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PLoS One. 2012;7(11):e49209. doi: 10.1371/journal.pone.0049209. Epub 2012 Nov 15.

Lipoteichoic acid from Staphylococcus aureus induces lung endothelial cell barrier dysfunction: role of reactive oxygen and nitrogen species.

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1
Department of Pharmacy Practice, Albany College of Pharmacy and Health Sciences, Albany, New York, USA. amy.bartonpai@acphs.edu

Abstract

Tunneled central venous catheters (TCVCs) are used for dialysis access in 82% of new hemodialysis patients and are rapidly colonized with Gram-positive organism (e.g. Staphylococcus aureus) biofilm, a source of recurrent infections and chronic inflammation. Lipoteichoic acid (LTA), a cell wall ribitol polymer from Gram-positive organisms, mediates inflammation through the Toll-like receptor 2 (TLR2). The effect of LTA on lung endothelial permeability is not known. We tested the hypothesis that LTA from Staphylococcus aureus induces alterations in the permeability of pulmonary microvessel endothelial monolayers (PMEM) that result from activation of TLR2 and are mediated by reactive oxygen/nitrogen species (RONS). The permeability of PMEM was assessed by the clearance rate of Evans blue-labeled albumin, the activation of the TLR2 pathway was assessed by Western blot, and the generation of RONS was measured by the fluorescence of oxidized dihydroethidium and a dichlorofluorescein derivative. Treatment with LTA or the TLR2 agonist Pam((3))CSK((4)) induced significant increases in albumin permeability, IκBα phosphorylation, IRAK1 degradation, RONS generation, and endothelial nitric oxide synthase (eNOS) activation (as measured by the p-eNOS(ser1177):p-eNOS(thr495) ratio). The effects on permeability and RONS were effectively prevented by co-administration of the superoxide scavenger Tiron, the peroxynitrite scavenger Urate, or the eNOS inhibitor L-NAME and these effects as well as eNOS activation were reduced or prevented by pretreatment with an IRAK1/4 inhibitor. The results indicate that the activation of TLR2 and the generation of ROS/RNS mediates LTA-induced barrier dysfunction in PMEM.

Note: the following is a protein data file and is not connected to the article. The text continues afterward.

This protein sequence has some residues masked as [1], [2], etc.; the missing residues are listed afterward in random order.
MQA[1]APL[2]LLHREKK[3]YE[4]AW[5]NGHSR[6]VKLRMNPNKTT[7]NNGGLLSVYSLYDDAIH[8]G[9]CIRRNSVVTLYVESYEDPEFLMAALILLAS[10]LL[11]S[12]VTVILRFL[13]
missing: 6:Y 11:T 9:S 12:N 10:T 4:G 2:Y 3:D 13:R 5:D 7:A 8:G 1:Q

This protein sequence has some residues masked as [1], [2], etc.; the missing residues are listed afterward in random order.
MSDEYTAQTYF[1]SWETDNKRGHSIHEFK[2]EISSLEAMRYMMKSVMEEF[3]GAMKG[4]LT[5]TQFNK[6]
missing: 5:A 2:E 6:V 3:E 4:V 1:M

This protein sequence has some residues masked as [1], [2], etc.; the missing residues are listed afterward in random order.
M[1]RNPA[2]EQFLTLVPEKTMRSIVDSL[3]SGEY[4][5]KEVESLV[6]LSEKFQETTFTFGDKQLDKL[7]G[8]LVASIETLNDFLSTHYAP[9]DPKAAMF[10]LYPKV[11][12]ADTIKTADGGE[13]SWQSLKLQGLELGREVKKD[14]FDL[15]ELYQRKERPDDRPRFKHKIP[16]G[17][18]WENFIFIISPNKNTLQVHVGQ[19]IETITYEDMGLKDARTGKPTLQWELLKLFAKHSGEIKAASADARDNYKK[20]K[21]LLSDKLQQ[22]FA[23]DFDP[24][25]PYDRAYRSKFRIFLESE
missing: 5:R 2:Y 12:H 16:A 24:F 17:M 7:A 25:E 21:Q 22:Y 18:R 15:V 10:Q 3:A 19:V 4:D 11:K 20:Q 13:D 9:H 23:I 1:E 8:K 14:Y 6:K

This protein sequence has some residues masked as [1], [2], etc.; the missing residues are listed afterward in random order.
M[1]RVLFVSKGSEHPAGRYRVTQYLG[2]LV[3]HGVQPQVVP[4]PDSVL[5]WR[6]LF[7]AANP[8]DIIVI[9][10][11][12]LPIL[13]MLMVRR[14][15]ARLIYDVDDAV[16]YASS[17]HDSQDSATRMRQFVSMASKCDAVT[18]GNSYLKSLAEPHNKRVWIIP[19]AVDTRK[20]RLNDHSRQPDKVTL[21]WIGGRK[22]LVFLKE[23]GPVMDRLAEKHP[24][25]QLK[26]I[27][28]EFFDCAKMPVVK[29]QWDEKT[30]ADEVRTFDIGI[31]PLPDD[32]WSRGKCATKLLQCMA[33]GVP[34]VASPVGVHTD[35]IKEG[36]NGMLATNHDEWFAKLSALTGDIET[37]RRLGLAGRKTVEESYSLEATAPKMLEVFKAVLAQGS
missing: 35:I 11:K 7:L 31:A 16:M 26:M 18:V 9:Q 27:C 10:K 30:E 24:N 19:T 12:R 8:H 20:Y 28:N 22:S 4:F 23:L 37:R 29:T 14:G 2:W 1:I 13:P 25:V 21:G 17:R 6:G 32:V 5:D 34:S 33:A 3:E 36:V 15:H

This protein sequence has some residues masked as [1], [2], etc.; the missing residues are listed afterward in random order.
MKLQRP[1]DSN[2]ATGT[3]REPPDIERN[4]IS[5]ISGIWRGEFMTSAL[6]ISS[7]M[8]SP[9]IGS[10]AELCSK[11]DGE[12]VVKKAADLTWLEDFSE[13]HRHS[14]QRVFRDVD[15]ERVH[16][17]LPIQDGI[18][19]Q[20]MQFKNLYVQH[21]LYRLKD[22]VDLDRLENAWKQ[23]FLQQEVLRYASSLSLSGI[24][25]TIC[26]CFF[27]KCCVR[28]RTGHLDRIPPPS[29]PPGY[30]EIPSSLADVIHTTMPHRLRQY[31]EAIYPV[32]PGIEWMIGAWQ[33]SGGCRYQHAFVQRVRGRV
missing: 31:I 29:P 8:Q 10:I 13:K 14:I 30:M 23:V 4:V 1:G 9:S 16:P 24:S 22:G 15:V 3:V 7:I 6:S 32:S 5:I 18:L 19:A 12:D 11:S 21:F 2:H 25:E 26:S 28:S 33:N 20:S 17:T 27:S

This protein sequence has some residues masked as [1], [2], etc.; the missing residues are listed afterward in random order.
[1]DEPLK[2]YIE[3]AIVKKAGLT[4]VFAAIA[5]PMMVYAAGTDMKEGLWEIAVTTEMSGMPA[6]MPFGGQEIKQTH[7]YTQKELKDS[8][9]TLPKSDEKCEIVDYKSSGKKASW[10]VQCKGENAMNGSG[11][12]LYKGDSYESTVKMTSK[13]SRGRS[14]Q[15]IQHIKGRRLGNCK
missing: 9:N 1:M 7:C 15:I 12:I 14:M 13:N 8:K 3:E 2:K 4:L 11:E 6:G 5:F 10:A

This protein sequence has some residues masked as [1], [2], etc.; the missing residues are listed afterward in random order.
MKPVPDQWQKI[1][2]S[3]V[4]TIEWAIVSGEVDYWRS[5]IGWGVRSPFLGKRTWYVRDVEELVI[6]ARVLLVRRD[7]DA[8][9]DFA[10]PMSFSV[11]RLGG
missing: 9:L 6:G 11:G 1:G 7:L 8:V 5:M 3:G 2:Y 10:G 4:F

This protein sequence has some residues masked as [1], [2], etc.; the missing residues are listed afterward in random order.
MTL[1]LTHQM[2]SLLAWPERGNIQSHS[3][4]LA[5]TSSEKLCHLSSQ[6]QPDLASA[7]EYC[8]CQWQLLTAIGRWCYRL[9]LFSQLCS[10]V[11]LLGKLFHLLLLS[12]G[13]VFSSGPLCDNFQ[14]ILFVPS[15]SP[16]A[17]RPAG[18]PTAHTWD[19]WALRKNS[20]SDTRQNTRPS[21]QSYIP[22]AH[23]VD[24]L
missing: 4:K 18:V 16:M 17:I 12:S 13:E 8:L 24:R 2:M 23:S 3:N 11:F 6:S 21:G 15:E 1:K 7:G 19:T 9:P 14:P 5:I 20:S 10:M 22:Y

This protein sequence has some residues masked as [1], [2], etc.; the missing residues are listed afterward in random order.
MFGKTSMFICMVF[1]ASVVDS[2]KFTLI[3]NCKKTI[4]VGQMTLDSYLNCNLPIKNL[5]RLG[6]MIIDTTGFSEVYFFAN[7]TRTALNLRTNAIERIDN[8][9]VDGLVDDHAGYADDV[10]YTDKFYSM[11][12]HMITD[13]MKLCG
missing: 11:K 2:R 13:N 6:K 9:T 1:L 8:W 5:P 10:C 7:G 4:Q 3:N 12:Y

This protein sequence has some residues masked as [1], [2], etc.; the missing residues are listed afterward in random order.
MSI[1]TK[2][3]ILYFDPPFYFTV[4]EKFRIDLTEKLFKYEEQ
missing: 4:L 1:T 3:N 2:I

PMID:
23166614
PMCID:
PMC3499573
DOI:
10.1371/journal.pone.0049209
[Indexed for MEDLINE]
Free PMC Article
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